The siege of Derry - myths and genealogy. The case against Gideon Murray.
Siege Myths and genealogy
Colonel Adam Murray served as commander of the Williamite cavalry during the Siege, having raised a troop of 30 Horsemen for the city's defence. He was a key figure in the battles of Pennyburn (where he killed the French General Maumont in a sword fight) and Windmill Hill. Some siege accounts relate that the Jacobites captured Murray's elderly father, Gideon Murray and threatened to hang him unless the city surrendered. Apparently, Gideon Murray encouraged the defenders to continue fighting and to never surrender. Old Gideon Murray was spared by the Jacobites but died circa 1690.
A Genealogical and Heraldic Dictionary of the Landed Gentry of G.B & Ireland, (1863), volume 2 page 1058 by Bernard Burke states that Gideon Murray went to Ireland c1648 and settled at Ling in Cumber parish in Co. Derry. Murray reputedly held considerable interest in the lands granted to the Skinners company, the lease of which passed from the family about 1805. By his marriage with Miss Mackey, a Scotch lady, Gideon Murray had issue Adam, afterwards Col Murray who so distinguished himself during the siege of Derry.
The search for Gideon Murray
Despite an extensive search of seventeenth century records I was unable to discover any primary source of information on Gideon Murray. His name does not appear on any of the extant muster rolls nor in the Subsidy rolls of 1662 or the hearth money rolls of 1663. Nor does his name appear in any registered deed or in estate records, nor any plantation papers or church records.
I am very doubtful of the existence of Gideon Murray. The lack of records does not necessarily mean that he did not exist, nevertheless it seems that the family tree has been based on speculation rather than any documentary evidence. In effect Bernard Burke was relying on secondary information to conclusively state the origins of Col Adam Murray's family.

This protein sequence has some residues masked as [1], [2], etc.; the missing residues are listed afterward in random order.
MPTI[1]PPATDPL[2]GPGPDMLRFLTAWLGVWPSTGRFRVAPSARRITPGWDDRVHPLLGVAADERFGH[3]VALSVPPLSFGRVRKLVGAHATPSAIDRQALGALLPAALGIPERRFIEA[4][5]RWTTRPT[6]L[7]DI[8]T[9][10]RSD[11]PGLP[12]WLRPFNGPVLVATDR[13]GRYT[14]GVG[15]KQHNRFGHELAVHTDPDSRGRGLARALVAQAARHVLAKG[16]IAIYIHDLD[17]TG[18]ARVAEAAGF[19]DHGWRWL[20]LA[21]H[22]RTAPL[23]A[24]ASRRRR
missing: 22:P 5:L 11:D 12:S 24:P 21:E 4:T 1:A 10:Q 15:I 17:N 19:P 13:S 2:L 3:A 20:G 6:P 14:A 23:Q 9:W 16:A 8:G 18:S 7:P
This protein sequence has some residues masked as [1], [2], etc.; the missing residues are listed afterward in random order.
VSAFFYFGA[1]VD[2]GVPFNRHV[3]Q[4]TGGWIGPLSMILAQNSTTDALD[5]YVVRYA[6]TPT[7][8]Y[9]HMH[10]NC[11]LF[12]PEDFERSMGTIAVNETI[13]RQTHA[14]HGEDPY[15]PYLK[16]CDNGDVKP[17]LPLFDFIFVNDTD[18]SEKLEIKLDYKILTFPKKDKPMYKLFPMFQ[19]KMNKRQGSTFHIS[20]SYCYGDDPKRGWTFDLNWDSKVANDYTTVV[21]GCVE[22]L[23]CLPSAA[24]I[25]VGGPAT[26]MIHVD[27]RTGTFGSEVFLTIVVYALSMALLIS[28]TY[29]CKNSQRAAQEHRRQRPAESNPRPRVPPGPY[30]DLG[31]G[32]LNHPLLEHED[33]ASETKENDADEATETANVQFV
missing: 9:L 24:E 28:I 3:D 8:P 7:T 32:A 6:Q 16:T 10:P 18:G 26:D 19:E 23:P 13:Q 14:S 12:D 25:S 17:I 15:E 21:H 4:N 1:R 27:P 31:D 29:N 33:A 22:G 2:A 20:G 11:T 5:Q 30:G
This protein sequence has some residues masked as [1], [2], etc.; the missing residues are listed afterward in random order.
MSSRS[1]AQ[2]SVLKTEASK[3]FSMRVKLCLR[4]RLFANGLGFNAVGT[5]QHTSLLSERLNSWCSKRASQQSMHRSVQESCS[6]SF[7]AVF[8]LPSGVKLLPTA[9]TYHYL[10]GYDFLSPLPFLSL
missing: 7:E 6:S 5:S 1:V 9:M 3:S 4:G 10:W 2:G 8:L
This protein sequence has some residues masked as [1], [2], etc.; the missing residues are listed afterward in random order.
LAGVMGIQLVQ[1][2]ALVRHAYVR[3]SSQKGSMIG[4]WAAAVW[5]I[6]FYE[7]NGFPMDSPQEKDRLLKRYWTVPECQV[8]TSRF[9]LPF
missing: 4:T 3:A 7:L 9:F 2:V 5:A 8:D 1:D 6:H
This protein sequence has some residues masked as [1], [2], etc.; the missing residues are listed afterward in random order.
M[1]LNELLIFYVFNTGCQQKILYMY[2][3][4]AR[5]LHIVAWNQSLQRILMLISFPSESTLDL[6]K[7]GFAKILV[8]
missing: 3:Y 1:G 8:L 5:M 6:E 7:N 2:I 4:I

It is also dubious because name patterns were very strong in seventeenth and eighteenth century Ireland. Adam Murray named his son James Murray and none of his descendants used the Christian name Gideon, which betrays the traditional naming patterns of families in that era.
In the the protestant householder's survey of Cumber 1740 we find a John Murray in Ling and a James Murray in Gosheden. The latter may have been Adam Murray's son who married Anne Patterson (daughter of Thomas Patterson, the provost of Strabane). The 1663 hearth returns reveal a Phelemy O'Murrey and an Edmund O'Murrey resident in Slaughtmanus townland in the parish but they were native Irish. No reference to a Gideon Murray. If Murray was a proprietor of a large estate, as claimed then one would have expected him to have made a will but none appears to have been probated in the Derry Diocesan court nor in the prerogative court (indexes of these have survived and no Gideon Murray appears).
I also question the Cumber origins of the family since the family burying site has traditionally been Old Glendermott burying ground. Indeed Col Murray and his descendants are commemorated in the old graveyard.
In Memory of Colonel ADAM MURRAY of Ling in this | county/who during the ever memorable siege of Derry | A.D. 1688 led to the relief of that City a troop of horse | which he had raised for its defence and who eminently | distinguished himself by his skill and bravery during that | eventful struggle for civil and religious liberty This | monument was erected over his grave by The | Honourable The Irish Society A.D. 1837.
|Grave of Adam Murray
The hearth money returns for Glendermott parish reveal an Adam Murrey (sic) residing in Prehen townland. Whether this is the Adam Murray of siege fame is not known but it is possible. An Adam Murray was an elder of the Presbyterian Church of Glendermott (united at the time with Faughanvale and Cumber) in 1674 - he was a delegate sent to a meeting of the Laggan Presbytery held in Ray, Co Donegal in that year. This was possibly the Adam Murray noted in Derry Corporation minutes as deceased in February 1690 with arrears of £11, 6sh .
It is possible that there is primary evidence somewhere that proves that Gideon Murray settled in Cumber but it is equally possible that the oral history is incorrect and that Gideon Murray is in fact a mythical figure.